Samuel D. Hunter on "The Whale"
About two and a half years ago, I took a job teaching expository writing to freshmen at Rutgers University. Initially, I had taken the job out of desperation; I needed money and was unable to find any adjunct teaching in theater departments anywhere in the city. An hour into the first training session, as I sat in the middle of a large group of English MA and PhD candidates and recent grads, a thought started to nag at me: You have no idea how to write a good essay. When we broke out into smaller groups, everyone introduced themselves and I stuttered a bit before telling the group that I had a masters degree in playwriting. You have no idea how to write a good essay. We read examples of student work, everyone arriving at a consensus about what grade to assign various papers. You have no idea how to write a good essay. References to The New Yorker were endlessly tossed around, pontifications about secondary theses, debates about paragraph organization, references to grammar terms that I hadn't heard since I was in the eighth grade. Dear God, what's the difference between a gerund and a participle? YOU HAVE NO IDEA HOW TO WRITE A GOOD ESSAY.
The first day of teaching, I gave my students a preliminary assignment to complete in class so I could get an idea of their writing, some benign prompt about what they hoped to accomplish throughout the term, how they hoped to improve their writing. On the train home, I pulled out their assignments and began to read: "I believe that there are many aspects to writing. I think I am good at many of these aspects, but I think it is good to improve on these aspects. I am a good student. In conclusion, my goal for this class is to improve on aspects of writing for myself for essays."
After reading the first couple, I had a revelation. I had been thinking that teaching this class would be a process of me desperately teaching myself how to write essays while simultaneously trying to teach the same thing to these students. But at that moment, I realized that I wasn't just teaching them how to write good essays, I was teaching them how to think. I was teaching them to come up with original ideas, giving them the ability to have an independent thought and put that thought into words on paper. In many ways, writing a good essay is almost exactly like writing a good play—it takes original ideas, development, complication, revelation. Perhaps most importantly, it takes the ability to treat your subject with respect and a lack of judgment. It takes empathy.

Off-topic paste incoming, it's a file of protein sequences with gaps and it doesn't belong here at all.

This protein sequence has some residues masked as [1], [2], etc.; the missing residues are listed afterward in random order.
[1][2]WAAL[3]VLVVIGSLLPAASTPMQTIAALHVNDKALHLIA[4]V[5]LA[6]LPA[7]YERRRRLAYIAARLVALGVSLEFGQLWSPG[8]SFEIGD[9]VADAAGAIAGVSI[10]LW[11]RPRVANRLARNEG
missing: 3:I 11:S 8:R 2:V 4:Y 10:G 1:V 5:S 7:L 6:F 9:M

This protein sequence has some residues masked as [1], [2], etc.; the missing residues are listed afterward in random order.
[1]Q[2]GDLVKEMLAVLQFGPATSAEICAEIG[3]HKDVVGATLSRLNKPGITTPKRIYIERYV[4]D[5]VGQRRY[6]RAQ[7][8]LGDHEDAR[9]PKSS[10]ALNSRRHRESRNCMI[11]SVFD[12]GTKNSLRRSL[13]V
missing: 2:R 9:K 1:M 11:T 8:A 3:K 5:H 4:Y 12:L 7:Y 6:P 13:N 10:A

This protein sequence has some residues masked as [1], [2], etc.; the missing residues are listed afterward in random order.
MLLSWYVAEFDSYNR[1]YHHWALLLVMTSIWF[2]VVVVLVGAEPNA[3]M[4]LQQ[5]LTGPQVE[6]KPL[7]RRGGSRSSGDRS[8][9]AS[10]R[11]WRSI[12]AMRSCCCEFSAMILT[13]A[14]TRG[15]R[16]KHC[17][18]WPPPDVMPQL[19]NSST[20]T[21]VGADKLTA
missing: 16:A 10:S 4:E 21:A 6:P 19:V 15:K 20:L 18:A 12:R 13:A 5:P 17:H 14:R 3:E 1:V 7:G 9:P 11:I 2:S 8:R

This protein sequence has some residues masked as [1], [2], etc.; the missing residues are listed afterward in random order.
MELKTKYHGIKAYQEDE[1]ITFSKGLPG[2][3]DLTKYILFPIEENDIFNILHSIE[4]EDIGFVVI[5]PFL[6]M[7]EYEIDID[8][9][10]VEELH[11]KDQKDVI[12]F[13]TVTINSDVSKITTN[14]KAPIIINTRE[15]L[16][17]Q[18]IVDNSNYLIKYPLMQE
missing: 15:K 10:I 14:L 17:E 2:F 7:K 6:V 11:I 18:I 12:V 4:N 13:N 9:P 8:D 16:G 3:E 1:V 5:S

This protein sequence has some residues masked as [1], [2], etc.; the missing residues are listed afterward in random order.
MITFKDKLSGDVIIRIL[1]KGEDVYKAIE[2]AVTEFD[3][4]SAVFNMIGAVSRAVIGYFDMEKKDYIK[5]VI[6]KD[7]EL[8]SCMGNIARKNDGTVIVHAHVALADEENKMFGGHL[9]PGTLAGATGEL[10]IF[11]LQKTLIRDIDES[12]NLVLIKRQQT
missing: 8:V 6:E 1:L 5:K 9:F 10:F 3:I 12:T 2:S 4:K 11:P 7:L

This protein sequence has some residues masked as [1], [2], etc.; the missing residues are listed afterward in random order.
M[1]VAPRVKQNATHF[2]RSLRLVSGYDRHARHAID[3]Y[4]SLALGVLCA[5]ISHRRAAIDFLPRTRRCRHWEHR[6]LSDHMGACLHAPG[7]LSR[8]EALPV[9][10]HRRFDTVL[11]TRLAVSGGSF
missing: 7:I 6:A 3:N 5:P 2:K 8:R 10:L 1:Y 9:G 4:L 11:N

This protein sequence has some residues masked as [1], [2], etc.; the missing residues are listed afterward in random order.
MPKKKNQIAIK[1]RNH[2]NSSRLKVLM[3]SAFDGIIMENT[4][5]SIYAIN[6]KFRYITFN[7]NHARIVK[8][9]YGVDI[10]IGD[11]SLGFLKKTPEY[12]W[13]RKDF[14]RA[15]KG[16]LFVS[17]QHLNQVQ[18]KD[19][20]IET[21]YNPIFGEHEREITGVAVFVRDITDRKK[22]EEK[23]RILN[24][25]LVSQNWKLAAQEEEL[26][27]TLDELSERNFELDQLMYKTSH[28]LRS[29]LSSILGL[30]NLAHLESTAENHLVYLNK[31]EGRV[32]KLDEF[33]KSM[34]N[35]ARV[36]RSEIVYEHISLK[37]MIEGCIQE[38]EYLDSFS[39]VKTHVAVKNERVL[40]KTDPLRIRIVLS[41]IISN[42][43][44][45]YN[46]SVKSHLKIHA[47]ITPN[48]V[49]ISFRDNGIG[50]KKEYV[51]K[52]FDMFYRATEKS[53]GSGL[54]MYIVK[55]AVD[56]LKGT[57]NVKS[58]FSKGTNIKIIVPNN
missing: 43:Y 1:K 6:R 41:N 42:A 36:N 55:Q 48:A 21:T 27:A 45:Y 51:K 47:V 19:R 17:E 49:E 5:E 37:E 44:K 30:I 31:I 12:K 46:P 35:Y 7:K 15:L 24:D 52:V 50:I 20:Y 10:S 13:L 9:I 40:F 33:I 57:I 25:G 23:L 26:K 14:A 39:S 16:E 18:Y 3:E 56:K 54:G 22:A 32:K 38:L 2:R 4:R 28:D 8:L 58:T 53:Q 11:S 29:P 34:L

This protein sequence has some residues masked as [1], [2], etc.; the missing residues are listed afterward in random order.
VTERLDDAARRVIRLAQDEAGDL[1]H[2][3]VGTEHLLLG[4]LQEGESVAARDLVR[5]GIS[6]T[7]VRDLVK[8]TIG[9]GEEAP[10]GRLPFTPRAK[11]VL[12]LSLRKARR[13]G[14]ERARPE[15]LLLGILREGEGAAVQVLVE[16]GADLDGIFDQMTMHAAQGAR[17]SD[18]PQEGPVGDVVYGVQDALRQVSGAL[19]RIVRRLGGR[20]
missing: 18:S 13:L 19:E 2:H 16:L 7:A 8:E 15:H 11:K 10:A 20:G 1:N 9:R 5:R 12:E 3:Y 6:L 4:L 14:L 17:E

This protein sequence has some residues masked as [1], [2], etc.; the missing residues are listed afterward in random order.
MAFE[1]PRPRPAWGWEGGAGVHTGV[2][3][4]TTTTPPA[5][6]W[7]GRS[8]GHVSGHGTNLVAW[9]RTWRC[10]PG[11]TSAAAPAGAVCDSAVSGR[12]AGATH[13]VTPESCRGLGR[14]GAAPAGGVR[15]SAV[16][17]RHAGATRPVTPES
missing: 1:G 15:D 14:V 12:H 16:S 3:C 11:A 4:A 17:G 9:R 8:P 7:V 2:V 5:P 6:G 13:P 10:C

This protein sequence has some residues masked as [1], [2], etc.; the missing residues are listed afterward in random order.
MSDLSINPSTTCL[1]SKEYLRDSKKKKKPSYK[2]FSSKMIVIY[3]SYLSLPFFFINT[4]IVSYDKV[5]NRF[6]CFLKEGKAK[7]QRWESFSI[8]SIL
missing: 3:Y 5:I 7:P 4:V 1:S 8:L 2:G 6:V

About two weeks later, I started taking notes during my train ride on a play about connection and empathy, a play that would eventually grow into The Whale. In many ways, the main conflict in the play grew directly out of my interactions with freshmen at Rutgers. Though the story of The Whale is fundamentally a story of a father trying to reconnect with a daughter, he's doing so by trying to teach her how to write a good essay. But in teaching her how to write a good essay, he's trying to teach her how to think independently and how to relate to other people. Ultimately, he's teaching her how to have empathy.
There are many elements that circle around the story in The Whale—morbid obesity, Mormonism, small-town America, etc.—but ultimately the play grew out of this struggle to teach independent thought and empathy. Though much of the play is dark, like many a dark day of teaching I had in New Jersey two years ago, the hope in the play is the same hope I felt during some infrequent but amazing moments when reading an essay from an apathetic college freshman. Moments in which, for one shining second, I was reading something that was profound, true and original. They were moments of naked sincerity that would strike like lightning and then, like the moments of empathy from the college freshman character in The Whale, disappeared as quickly as they came, leaving me with the lingering sense that somehow, in some way, I had taught someone how to write a good essay.
–Samuel D. Hunter, Playwright